The first is biosurveillance, a plan outlined in a 2012 White House  Memorandum (which has the same authority as an Executive Order with less publicity).  The concept is to give the government access to all medical records (which conveniently must be digitized by 2015) in order to track “health threats”, i.e., disease outbreaks and large scale accidental or deliberate releases of toxins, to a greater extent than is now tracked by the CDC.  While it sounds reasonable, the problems are that the access is unlimited (and therefore subject to abuse) and a “health threat” is whatever the government defines it to be.  Every diagnosis, lab test, and prescription would be available to non-medical people.  With the administration wanting gun ownership to be in medical records, those records would be a form of registry.  Your complete health picture would become part of your profile thanks to biosurveillance.  Oh, he got a pain killer prescription so put him on a list of suspected drug dealers, she got referred for counseling so send a sheriff  to make sure she doesn’t have a gun, etc.  Where does it end?

The second is the national student database (actually interoperable state databases) of  identifiable student information which is seen as an adjunct to Common Core, that will extend individual tracking to a younger age.  There is no educational need for individual student identification including health issues, disciplinary actions, family income, religious affiliation, etc., to statistically evaluate learning trends; this is about cradle-to-grave tracking of citizens and possibly data mining for commercial purposes.  Your kid gets suspended in 3rd grade and it’s part of a lifetime record.  Add to that a couple of high school detentions and your kid might be labeled a “potential troublemaker” for life.

The FBI facial recognition database will support all surveillance programs.  As long as it only contains photos of criminals it is within legitimate law enforcement bounds, but once it adds photos of innocent civilians, as planned, it becomes another tool of “Big Brother”.

The solutions are obvious.  Restrict biosurveillance access to communicable diseases and toxin releases, not anything some bureaucrat decrees.  Also prohibit information obtained through biosurveillance from being used for legal prosecution (to prevent “fishing”) except in cases of terrorism involving WMDs.  Outlaw identifiable student information in any state or nationwide education databases.  Finally, restrict the FBI database to photos of convicted criminals.  This would allow the intended purposes of the programs to continue while protecting individual privacy.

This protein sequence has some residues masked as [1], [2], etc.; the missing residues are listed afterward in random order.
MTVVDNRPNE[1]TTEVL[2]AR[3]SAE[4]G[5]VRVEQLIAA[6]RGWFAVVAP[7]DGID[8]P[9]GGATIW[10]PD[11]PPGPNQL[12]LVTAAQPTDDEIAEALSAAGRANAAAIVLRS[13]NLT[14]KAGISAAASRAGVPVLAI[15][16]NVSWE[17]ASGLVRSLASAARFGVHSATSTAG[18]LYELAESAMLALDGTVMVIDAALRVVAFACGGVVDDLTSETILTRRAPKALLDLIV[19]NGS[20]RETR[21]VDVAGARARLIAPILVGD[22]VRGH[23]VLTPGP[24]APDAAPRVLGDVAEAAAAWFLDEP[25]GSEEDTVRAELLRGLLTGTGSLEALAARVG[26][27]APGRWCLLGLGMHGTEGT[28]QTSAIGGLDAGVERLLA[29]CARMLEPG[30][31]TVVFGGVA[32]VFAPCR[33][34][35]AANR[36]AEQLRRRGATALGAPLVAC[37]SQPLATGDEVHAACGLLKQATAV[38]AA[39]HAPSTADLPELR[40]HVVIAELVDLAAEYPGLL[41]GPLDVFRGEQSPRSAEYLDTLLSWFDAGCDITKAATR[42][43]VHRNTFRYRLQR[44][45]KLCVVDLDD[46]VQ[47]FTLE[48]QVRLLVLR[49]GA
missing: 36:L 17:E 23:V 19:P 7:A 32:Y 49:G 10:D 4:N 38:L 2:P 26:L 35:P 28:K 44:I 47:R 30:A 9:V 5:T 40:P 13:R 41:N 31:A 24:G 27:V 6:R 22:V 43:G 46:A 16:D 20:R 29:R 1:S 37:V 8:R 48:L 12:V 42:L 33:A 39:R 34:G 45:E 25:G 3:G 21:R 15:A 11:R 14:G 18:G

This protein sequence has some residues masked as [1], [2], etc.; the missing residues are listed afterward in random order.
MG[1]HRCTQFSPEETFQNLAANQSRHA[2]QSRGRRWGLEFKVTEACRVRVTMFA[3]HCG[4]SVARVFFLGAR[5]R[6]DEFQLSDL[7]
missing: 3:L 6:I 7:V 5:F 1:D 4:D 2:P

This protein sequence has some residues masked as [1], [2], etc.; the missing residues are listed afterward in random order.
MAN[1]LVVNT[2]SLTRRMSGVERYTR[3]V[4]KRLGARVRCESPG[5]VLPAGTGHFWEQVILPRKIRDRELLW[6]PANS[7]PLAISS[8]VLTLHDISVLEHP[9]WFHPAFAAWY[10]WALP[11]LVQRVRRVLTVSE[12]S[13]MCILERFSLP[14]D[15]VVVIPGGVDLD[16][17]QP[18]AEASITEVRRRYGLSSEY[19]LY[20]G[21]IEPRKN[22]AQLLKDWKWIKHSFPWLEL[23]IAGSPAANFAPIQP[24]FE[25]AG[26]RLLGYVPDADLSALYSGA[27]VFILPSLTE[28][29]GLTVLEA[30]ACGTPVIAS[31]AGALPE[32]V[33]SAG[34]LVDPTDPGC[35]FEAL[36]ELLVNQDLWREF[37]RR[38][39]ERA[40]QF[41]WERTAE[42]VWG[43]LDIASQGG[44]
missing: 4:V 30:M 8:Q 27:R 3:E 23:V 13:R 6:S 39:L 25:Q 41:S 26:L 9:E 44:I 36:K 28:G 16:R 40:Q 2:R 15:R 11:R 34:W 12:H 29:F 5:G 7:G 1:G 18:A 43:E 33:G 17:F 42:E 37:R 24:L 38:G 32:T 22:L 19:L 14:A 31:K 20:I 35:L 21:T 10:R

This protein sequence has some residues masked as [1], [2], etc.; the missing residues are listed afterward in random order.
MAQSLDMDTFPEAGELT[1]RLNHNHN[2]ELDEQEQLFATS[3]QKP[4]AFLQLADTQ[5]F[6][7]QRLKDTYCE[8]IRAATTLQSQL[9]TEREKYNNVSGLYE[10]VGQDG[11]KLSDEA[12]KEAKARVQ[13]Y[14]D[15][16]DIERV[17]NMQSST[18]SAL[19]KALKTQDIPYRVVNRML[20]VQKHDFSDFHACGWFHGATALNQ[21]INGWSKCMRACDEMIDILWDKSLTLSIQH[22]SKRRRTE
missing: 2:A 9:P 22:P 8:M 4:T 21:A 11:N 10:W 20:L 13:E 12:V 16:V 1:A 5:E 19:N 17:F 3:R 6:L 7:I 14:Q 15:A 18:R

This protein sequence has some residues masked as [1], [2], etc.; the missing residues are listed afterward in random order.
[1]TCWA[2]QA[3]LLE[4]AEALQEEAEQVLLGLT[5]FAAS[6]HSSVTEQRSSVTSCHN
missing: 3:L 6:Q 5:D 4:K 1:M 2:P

It’s unbelievable that a government that is so concerned with tracking US citizens is so unconcerned about the health or criminal backgrounds of millions of illegal immigrants.

Update:  The FBI facial recognition database now contains over 400 million images.  These aren’t just criminals or suspects, they’re anyone with a passport and, in some states, a driver’s license.

Spoils of War

Has the “War on Drugs” become a secret war on private property?  This “war” is a war with vague rules of engagement and little obvious success in reducing drug use.  It offers the rather perverse incentive that law enforcement can collect “spoils of war” in the form of property confiscation, even if it harms innocent people.  A wife might not know her husband is dealing drugs but she and her children could wind up homeless if the house is raided.  The property might even be destroyed in the raid, and even if property is destroyed during a “wrong address” raid the government has no liability to compensate innocent victims.  You might not know a friend is dealing drugs but if he’s caught in your car you could lose it.  A person traveling with a large amount of cash can find it seized “on suspicion” without other evidence of drug-related activity, and getting it back means hiring a lawyer to file an expensive lawsuit.  Why do laws provide for spoils of war under the name of “Civil Asset Forfeiture”?  Even the military can’t loot captured territory.

Parts of these laws also seek to stop money laundering by requiring banks to report deposits over $10,000.  The law also prohibits “structuring” by making regular deposits of lesser amounts to avoid that reporting rule.  If the IRS sees regular deposits into an account of somewhat lesser amounts it can confiscate the account without due process and without any evidence of criminal activity.  It is then up to the depositor to prove innocence rather than the government to prove guilt.  A simple reality is that small businesses make frequent deposits of lesser amounts just because they don’t want to keep a lot of money around to entice robbers.  Another reality is that, thanks to pervasive drug abuse, a significant portion of our currency is contaminated with drug residue that can be used as evidence against innocent people.  Can’t those high paid desk jockeys figure that out or are they just enjoying a power trip?

A fundamental principle of our legal system is “innocent until proven guilty”. The drug war shouldn’t be exempt from that concept.

Constitutional privacy amendment needed.

I’d like to propose a pre-emptive addition that could prevent future erosion of our freedom.  This amendment would prohibit two things from happening in the future:

Universal marking or tracking of citizens using implanted devices, mandated tracking devices,  tattoos,  branding, and/or any other personal marking technology to be developed would be prohibited.

A universal biometric database containing all citizens’ DNA profiles, fingerprints, retinal scans, facial recognition, and/or other unique markers later discovered would be prohibited.

This would not prevent maintenance of convicted criminal data by law enforcement, use of GPS tracking devices as part of a court-ordered sentence or probation requirement, or DNA databases for military personnel entering combat.  It would simply prevent such technology from being used to infringe on the freedom of the population as a whole.